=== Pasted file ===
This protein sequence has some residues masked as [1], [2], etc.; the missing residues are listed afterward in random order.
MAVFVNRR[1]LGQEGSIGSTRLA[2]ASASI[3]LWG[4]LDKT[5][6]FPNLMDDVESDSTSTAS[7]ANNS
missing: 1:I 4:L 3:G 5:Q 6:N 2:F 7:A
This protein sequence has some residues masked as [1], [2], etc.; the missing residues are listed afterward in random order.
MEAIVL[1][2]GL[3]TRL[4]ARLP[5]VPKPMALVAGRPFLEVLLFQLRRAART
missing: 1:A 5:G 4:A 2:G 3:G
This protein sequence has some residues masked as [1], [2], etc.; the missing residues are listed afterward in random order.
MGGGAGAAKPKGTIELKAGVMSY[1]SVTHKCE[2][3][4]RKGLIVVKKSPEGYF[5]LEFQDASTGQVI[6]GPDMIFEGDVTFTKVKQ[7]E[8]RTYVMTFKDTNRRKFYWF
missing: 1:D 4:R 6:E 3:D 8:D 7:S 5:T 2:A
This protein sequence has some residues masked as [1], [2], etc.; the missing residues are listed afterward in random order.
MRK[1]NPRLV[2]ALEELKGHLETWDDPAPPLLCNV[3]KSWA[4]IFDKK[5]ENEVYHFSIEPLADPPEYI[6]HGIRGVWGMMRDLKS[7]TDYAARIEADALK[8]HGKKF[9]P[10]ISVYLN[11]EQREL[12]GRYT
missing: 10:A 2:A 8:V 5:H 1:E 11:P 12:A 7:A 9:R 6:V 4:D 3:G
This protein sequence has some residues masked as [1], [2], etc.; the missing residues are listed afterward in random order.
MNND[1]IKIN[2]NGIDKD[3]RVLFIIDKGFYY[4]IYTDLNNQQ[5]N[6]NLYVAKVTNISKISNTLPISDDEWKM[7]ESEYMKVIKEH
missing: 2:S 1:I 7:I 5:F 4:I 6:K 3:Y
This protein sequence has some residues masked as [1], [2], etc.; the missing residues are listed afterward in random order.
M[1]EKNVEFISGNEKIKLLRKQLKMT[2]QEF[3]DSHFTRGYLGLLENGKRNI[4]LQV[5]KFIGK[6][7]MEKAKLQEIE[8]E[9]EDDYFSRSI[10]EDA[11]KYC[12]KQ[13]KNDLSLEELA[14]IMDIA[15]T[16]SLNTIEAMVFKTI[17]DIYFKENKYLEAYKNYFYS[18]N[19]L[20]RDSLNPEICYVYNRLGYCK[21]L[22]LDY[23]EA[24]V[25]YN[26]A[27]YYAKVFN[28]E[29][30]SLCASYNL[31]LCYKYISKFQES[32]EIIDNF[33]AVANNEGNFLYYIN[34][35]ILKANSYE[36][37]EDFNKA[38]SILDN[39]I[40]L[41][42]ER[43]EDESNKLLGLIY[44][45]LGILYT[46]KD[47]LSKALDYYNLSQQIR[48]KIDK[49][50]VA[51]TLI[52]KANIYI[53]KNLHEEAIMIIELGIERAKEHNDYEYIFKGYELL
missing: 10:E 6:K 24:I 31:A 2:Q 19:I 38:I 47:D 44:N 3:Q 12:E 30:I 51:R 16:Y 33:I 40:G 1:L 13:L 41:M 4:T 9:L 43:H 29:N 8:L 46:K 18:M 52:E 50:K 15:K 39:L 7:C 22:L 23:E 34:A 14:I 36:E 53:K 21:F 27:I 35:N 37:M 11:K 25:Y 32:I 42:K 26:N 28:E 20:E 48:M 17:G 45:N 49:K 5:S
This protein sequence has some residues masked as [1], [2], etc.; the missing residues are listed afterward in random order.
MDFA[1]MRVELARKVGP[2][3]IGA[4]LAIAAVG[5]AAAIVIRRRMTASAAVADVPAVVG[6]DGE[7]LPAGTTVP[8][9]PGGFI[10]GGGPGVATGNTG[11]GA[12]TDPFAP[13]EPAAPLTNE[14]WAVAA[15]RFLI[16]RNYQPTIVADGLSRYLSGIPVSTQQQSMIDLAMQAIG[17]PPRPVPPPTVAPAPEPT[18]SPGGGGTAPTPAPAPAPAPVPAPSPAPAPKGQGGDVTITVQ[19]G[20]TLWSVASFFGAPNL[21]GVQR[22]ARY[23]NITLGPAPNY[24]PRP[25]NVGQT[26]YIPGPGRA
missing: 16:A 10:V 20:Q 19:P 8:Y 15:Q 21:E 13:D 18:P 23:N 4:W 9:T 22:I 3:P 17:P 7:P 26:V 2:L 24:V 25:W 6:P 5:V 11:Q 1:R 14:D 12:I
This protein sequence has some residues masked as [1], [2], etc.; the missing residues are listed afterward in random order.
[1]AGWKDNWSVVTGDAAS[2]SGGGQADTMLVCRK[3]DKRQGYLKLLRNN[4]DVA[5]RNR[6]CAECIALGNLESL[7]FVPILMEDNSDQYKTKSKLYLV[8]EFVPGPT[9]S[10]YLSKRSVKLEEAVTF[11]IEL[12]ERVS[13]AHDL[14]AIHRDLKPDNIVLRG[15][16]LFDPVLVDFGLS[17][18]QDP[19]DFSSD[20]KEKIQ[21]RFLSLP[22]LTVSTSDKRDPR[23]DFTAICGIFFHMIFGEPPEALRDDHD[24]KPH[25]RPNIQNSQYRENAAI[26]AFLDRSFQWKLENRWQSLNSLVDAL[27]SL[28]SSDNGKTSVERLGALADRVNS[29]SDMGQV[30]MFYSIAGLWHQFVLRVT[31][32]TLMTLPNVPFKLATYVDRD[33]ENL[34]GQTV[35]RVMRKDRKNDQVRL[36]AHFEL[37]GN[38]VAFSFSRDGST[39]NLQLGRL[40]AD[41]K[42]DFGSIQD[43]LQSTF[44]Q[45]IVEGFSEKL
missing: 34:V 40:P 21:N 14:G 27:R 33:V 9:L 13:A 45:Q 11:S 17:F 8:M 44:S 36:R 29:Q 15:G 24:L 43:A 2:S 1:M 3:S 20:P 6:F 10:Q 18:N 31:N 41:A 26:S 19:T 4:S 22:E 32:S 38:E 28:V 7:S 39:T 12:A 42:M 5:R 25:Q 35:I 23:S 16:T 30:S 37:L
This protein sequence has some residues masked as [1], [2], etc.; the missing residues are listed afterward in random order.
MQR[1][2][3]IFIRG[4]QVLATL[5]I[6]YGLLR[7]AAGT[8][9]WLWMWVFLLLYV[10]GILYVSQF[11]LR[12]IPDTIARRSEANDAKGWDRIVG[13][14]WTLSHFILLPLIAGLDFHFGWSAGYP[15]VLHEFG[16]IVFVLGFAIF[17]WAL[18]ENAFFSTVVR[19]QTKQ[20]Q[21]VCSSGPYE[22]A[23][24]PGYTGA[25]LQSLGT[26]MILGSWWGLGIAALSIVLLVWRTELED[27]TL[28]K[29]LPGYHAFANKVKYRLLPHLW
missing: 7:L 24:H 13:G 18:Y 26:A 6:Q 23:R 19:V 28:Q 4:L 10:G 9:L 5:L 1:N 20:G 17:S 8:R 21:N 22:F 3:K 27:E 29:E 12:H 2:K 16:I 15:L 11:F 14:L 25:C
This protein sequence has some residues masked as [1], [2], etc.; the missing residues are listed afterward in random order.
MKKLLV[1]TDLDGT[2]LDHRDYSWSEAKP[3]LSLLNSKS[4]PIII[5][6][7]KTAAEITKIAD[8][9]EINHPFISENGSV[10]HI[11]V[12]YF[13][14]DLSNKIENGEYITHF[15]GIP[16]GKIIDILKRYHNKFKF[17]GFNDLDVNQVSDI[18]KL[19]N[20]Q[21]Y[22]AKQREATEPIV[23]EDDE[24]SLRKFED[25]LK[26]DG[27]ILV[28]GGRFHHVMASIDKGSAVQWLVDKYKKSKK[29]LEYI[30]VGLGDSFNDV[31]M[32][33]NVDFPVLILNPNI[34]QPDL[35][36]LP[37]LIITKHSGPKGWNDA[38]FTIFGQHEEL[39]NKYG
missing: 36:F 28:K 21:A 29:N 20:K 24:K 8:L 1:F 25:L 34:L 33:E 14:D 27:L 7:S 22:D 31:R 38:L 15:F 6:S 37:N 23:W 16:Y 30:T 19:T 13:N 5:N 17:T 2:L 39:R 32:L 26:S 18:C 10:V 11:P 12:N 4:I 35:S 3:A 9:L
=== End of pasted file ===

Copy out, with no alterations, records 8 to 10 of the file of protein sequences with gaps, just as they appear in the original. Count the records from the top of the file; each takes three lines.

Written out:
This protein sequence has some residues masked as [1], [2], etc.; the missing residues are listed afterward in random order.
[1]AGWKDNWSVVTGDAAS[2]SGGGQADTMLVCRK[3]DKRQGYLKLLRNN[4]DVA[5]RNR[6]CAECIALGNLESL[7]FVPILMEDNSDQYKTKSKLYLV[8]EFVPGPT[9]S[10]YLSKRSVKLEEAVTF[11]IEL[12]ERVS[13]AHDL[14]AIHRDLKPDNIVLRG[15][16]LFDPVLVDFGLS[17][18]QDP[19]DFSSD[20]KEKIQ[21]RFLSLP[22]LTVSTSDKRDPR[23]DFTAICGIFFHMIFGEPPEALRDDHD[24]KPH[25]RPNIQNSQYRENAAI[26]AFLDRSFQWKLENRWQSLNSLVDAL[27]SL[28]SSDNGKTSVERLGALADRVNS[29]SDMGQV[30]MFYSIAGLWHQFVLRVT[31][32]TLMTLPNVPFKLATYVDRD[33]ENL[34]GQTV[35]RVMRKDRKNDQVRL[36]AHFEL[37]GN[38]VAFSFSRDGST[39]NLQLGRL[40]AD[41]K[42]DFGSIQD[43]LQSTF[44]Q[45]IVEGFSEKL
missing: 34:V 40:P 21:N 14:G 27:R 33:V 9:L 13:A 45:Q 11:S 17:F 8:M 44:S 36:R 29:Q 15:G 24:L 43:A 2:S 1:M 3:S 20:P 6:F 10:Q 18:N 31:N 41:A 26:S 19:T 4:S 22:E 32:S 38:E 28:V 7:S 39:T 12:A 42:M 5:R 25:Q 35:I 23:S 16:T 30:S 37:L
This protein sequence has some residues masked as [1], [2], etc.; the missing residues are listed afterward in random order.
MQR[1][2][3]IFIRG[4]QVLATL[5]I[6]YGLLR[7]AAGT[8][9]WLWMWVFLLLYV[10]GILYVSQF[11]LR[12]IPDTIARRSEANDAKGWDRIVG[13][14]WTLSHFILLPLIAGLDFHFGWSAGYP[15]VLHEFG[16]IVFVLGFAIF[17]WAL[18]ENAFFSTVVR[19]QTKQ[20]Q[21]VCSSGPYE[22]A[23][24]PGYTGA[25]LQSLGT[26]MILGSWWGLGIAALSIVLLVWRTELED[27]TL[28]K[29]LPGYHAFANKVKYRLLPHLW
missing: 7:L 24:H 13:G 18:Y 26:A 6:Q 23:R 19:V 28:Q 4:L 10:G 9:L 5:L 1:N 20:G 17:S 8:R 21:N 22:F 3:K 27:E 29:E 12:H 2:K 16:I 15:L 11:F 14:L 25:C
This protein sequence has some residues masked as [1], [2], etc.; the missing residues are listed afterward in random order.
MKKLLV[1]TDLDGT[2]LDHRDYSWSEAKP[3]LSLLNSKS[4]PIII[5][6][7]KTAAEITKIAD[8][9]EINHPFISENGSV[10]HI[11]V[12]YF[13][14]DLSNKIENGEYITHF[15]GIP[16]GKIIDILKRYHNKFKF[17]GFNDLDVNQVSDI[18]KL[19]N[20]Q[21]Y[22]AKQREATEPIV[23]EDDE[24]SLRKFED[25]LK[26]DG[27]ILV[28]GGRFHHVMASIDKGSAVQWLVDKYKKSKK[29]LEYI[30]VGLGDSFNDV[31]M[32][33]NVDFPVLILNPNI[34]QPDL[35][36]LP[37]LIITKHSGPKGWNDA[38]FTIFGQHEEL[39]NKYG
missing: 36:F 28:K 21:A 29:N 20:K 24:K 8:L 1:F 25:L 34:L 33:E 14:D 27:L 7:S 22:D 31:R 38:L 15:F 6:S 37:N 23:W 16:Y 30:T 19:T 13:N 5:N 17:T 2:L 39:R 32:L 26:S 18:C 10:V 11:P 12:N 4:I 35:S 3:A 9:L